This August the Australian movie Danger Close: The Battle of Long Tan was released, revealing the most recognised Australian battle of the Vietnam War. It was a significant pitched conflict in a war that had hitherto been defined primarily by guerrilla tactics and small contacts.
At the end of the day, an Australian infantry company of 108 men had survived an unexpected encounter with two Viet Cong formations numbering over 1,000 soldiers and beat them.
During the battle the critical issues of resupply and evacuation of wounded soldiers favoured the Australians due to the intense rain. The heavy rain provided crucial cover to our helicopters, enabling munitions and other supplies to be delivered and the wounded to be evacuated. The outcome might have been very different without the helicopters, but what would have happened were the sun shining instead? Helicopters are large targets, very noisy and will not land during a firefight.
In part, this is what inspired former RAN aeronautical engineer Andrew Moore to design and develop an autonomous electric vertical take-off and landing (eVTOL) aircraft. I recently sat down with Andrew to hear more about his innovations, work with Defence and the Defence Innovation Network. Andrew explained his initial inspiration emerged in response to an Army requirement to evacuate a casualty and resupply soldiers in combat with critical cargo in a way that doesn’t put a helicopter and its crew at risk.
Moore named the product Vertiia and, partnering with Mission Systems to provide the sensing and autonomous architecture, submitted a Defence Innovation Hub proposal, winning a Phase 1 contract to explore the concept for Army application. Similar to a tilt rotor the aircraft takes off and lands vertically and then flies efficiently on wing lift, like an aeroplane. Andrew designed the aircraft based on the box wing, which evolved from Australian aeronautical pioneer Lawrence Hargrave’s box kite glider.
Moore explains that the box wing is the single most efficient aerodynamic design, perfect for an eVTOL aircraft. It is structurally and aerodynamically efficient, providing a lightweight, very fast aircraft with quite a high payload, he said. This design enables it to fly at very low altitudes at a cruising speed of 300 kph, and do it quietly. The system is designed to map out the optimum route autonomously, which includes avoiding areas where an enemy might be, taking advantage of terrain to stay out of harm’s way.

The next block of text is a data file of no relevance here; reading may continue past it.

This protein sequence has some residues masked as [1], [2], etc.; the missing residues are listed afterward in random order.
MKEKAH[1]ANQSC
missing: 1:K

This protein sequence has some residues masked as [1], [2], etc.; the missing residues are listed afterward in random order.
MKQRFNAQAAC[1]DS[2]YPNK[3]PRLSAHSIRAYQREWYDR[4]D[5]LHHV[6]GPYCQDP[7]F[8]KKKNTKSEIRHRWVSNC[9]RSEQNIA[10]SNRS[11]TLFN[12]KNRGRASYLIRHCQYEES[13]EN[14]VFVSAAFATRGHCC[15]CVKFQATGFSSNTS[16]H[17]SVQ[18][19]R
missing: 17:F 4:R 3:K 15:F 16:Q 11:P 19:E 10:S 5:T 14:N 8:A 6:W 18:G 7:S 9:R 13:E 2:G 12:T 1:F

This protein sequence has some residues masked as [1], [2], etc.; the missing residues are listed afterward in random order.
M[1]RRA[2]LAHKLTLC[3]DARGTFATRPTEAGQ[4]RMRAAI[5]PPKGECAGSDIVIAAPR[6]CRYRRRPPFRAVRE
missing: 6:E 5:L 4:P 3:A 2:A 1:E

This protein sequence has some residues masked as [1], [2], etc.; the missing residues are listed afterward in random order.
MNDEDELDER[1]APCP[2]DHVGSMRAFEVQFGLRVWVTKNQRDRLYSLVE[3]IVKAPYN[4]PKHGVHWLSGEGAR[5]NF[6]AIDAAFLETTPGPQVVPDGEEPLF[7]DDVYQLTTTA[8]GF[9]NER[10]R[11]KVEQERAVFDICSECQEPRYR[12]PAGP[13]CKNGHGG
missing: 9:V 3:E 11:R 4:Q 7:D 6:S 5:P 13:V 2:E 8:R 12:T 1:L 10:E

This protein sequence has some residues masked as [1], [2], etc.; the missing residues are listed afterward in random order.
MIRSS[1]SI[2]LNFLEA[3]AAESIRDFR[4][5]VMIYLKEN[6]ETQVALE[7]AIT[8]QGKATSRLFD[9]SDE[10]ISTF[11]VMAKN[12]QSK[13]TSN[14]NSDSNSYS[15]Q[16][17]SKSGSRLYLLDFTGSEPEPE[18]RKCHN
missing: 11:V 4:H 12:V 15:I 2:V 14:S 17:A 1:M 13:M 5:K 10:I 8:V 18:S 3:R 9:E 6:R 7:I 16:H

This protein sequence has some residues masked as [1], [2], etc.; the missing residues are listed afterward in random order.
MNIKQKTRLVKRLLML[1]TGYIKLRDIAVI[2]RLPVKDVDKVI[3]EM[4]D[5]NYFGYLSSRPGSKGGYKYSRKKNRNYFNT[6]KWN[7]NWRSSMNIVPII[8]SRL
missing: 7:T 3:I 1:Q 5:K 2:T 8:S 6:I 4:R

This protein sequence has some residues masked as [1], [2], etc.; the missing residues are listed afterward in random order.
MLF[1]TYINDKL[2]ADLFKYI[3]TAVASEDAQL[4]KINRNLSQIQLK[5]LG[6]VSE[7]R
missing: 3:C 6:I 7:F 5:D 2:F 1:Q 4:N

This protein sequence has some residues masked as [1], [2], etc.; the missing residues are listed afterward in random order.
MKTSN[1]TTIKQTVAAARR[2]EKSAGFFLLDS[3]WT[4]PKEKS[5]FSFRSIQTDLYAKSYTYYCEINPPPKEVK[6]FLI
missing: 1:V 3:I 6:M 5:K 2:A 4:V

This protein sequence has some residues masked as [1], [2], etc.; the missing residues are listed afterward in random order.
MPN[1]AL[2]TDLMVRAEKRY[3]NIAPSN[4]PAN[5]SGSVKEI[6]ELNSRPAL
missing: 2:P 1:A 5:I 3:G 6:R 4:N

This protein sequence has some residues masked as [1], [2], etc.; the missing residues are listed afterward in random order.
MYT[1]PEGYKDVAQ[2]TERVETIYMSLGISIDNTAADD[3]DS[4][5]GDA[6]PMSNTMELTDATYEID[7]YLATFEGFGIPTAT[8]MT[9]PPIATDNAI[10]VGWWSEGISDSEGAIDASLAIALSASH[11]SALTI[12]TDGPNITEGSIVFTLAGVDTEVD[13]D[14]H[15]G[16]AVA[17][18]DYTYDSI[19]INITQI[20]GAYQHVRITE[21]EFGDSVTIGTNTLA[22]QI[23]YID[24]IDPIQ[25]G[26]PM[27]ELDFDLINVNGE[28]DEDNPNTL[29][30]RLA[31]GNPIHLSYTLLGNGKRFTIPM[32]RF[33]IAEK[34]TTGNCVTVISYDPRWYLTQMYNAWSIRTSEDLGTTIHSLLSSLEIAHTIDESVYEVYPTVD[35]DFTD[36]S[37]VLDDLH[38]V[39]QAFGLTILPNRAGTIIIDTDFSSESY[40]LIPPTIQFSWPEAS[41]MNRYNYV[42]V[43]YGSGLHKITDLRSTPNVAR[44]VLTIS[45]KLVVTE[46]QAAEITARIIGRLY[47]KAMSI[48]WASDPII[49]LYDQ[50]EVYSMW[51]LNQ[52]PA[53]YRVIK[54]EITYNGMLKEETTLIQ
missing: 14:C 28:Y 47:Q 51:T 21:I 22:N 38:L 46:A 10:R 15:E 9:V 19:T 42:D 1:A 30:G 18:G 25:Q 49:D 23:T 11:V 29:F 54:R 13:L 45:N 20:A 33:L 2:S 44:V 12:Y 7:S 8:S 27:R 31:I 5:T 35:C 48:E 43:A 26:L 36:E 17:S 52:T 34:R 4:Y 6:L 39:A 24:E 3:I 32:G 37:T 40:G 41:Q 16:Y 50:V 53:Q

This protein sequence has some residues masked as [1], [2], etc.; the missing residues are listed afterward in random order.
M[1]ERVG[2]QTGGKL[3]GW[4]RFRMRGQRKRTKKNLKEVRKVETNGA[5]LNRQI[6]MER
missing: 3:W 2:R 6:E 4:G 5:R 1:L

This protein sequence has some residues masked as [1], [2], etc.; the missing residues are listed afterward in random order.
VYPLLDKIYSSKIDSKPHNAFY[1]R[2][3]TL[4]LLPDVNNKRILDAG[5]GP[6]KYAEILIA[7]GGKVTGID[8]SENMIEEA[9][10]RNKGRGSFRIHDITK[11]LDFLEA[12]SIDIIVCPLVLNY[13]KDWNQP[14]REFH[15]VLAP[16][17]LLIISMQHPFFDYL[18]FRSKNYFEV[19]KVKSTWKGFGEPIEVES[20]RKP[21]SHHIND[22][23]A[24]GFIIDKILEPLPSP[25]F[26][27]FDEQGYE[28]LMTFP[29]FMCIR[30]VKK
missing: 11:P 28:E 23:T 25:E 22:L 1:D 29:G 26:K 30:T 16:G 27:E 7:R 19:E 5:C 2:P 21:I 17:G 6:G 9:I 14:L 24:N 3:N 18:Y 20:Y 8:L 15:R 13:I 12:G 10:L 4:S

What this means in an operational sense is that a commander who needs an urgent resupply or a medivac, would demand Vertiia and forget about it. If it’s within 100km it will arrive within 20 minutes in near silence, having identified a suitable landing site within the vicinity autonomously.
Once landed, supplies can be unloaded and a casualty with a medic can be put on the aircraft. It will automatically return to base to ensure the casualty is treated within the golden hour.
The advantages over helicopters are significant. The simple design is also cost effective, without all the moving parts and over-engineering of a helicopter. Vertiia’s electric motors don’t require the same maintenance and are far cheaper to run. There are no pilots to train, and although the model does have the option to be flown if/when needed, Andrew says the effort required is far easier than any helicopter.
Moore is also testing hydrogen fuel cells for future versions of the Vertiia, providing significant range advantages (out to 800km). And as the model was designed from the outset to be operated from ships it will provide commanders with many new options from rapid transport, surveillance and loitering capabilities to armed attack.
When Vertiia gets off the ground it will not only disrupt the role of helicopters and traditional VTOL aircraft like the V-22 Osprey, but like many military developments it will find its way into the commercial world challenging our current modes of transport, including commercial airliners.
Note: Lincoln Parker works for the NSW Defence Innovation Network (an initiative of the NSW Government, Defence Science & Technology Group and seven NSW universities). The author’s views are his own.